A study found that treatment increases chance of heart problems at young age.
Jennifer Bernier is just 18 and already has battled two major illnesses. When she was 9, she got cancer. Then, at 14, she developed heart disease.
It may seem profoundly unfair, but she is one of many childhood cancer survivors who face a second life-threatening condition brought on by treatment of the first.
In the largest study of its kind, University of Minnesota researchers found that children who survive cancer are five to 10 times more likely to develop heart disease than their healthy siblings.
Scientists have long known that cancer treatment can damage the heart. But the study, released Thursday, found that survivors of eight childhood cancers suffer from heart attacks, clogged arteries and other heart problems at much younger ages than their peers.
The risk of heart disease continues to rise as long as 30 years after the cancer diagnosis.
"I say this to survivors frequently: It doesn't mean you're all going to get this, even though the risk sounds extremely large," said Dr. Daniel Mulrooney, a children's cancer specialist at the University of Minnesota, who led the study. It is one of several studies that will be featured at the upcoming annual meeting of the American Society of Clinical Oncology.
In all, about 4 percent of the cancer survivors developed congestive heart failure, the study found. But the study of more than 14,000 survivors suggests they need to be monitored closely for signs of heart problems as early as their teens and 20s.
For Jennifer, that is simply a part of life now. Next week, she is graduating from high school in Ellsworth, Wis. She plans to study nursing and eventually work with childhood cancer.
"Sometimes I can't run as fast because of my heart condition," said the teenager, who played volleyball, softball and basketball in school. Today, she takes medicine to help her heart pump normally, but other than that, she said, "I'm pretty normal."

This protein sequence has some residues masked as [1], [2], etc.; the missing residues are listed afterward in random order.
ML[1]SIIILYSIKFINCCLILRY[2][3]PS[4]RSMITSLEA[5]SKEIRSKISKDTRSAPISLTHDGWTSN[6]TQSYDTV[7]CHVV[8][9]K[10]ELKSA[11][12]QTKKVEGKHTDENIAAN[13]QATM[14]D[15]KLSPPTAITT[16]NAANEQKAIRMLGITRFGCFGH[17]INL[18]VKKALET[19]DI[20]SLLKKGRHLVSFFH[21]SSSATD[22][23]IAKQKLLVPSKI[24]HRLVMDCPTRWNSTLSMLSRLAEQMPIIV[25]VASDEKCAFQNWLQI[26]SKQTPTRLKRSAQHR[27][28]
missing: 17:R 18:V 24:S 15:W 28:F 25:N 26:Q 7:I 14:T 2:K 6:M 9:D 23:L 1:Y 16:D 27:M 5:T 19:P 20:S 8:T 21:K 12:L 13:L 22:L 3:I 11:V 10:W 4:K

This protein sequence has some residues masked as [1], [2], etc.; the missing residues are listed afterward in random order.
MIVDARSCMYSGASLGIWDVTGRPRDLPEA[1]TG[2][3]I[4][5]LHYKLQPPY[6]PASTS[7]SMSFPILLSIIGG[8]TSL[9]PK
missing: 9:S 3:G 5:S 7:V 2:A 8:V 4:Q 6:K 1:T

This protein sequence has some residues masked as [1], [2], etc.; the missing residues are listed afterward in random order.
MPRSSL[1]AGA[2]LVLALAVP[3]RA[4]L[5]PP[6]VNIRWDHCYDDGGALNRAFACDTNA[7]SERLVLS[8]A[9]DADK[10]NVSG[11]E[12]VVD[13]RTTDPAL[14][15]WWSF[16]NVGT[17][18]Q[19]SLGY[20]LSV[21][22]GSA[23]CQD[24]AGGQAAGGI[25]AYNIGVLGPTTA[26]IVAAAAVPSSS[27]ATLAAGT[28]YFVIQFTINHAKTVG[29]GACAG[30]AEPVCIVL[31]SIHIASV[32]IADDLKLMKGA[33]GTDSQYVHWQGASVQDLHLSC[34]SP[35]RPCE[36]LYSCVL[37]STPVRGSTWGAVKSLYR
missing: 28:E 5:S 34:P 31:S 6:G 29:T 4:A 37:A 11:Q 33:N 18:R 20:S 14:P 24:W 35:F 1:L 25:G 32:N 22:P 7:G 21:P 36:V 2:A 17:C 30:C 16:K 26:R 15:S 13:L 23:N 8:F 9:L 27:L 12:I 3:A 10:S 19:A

Jennifer learned she had cancer on her ninth birthday, in November 1998. The cancer, known as Ewing's sarcoma, was in her backbone and couldn't be removed. So she spent nearly a year getting chemotherapy at the University of Minnesota, followed by radiation at a California hospital. She lost her hair and missed most of third grade. But after that, "everything pretty much went back to normal." Although the tumor never completely went away, she said, it has remained inactive ever since. "Pretty much, I'm cured."
At checkups, her doctors at the university routinely monitored her heart for any sign of damage from her treatment. When she was 14, they found it: Her heart was pumping abnormally, a condition that can lead to congestive heart failure.
"Of course, I was upset that I had it," said Jennifer. But after all she had been through, "I didn't really see it as that big of a problem. I just learned that I'd have to live it with it, just like I've lived with everything else."
Mulrooney said heart damage can be caused by radiation or chemotherapy, especially by a group of drugs called anthracyclines that are still widely used.
Those drugs, he noted, are "very effective -- you can point to them and say they've contributed greatly to the improvement in survival we've realized in childhood cancer." Today, about 80 percent of patients survive childhood cancer. "So we don't want to abandon effective agents, but we need to find better ways to use them to prevent long-term effects."
Other studies also have found that cancer survivors have higher rates of infertility, depression and heart diseases. But this is one of the largest such groups ever studied, including survivors of leukemia, lymphoma, kidney tumors, bone cancers and other tumors.
Mulrooney and his colleagues used a registry of childhood cancer survivors, started at the University of Minnesota, to study children and teenagers who were diagnosed with cancer between 1970 and 1986. The researchers compared more than 14,000 former patients to 3,900 of their siblings who never had cancer.
Roughly 20 years after diagnosis, the cancer survivors had:
• 10 times the risk of hardening of the arteries;
• Nearly six times the risk of congestive heart failure.
• Five times the risk of heart attack.
• Five to six times the risk of disorders of the heart valve or membrane surrounding the heart.
Mulrooney said there are about 270,000 survivors of childhood cancer in the country and they need to be monitored for heart disease. The study, he said, suggests that the screening "should begin early and be lifelong."
Maura Lerner • 612-673-7384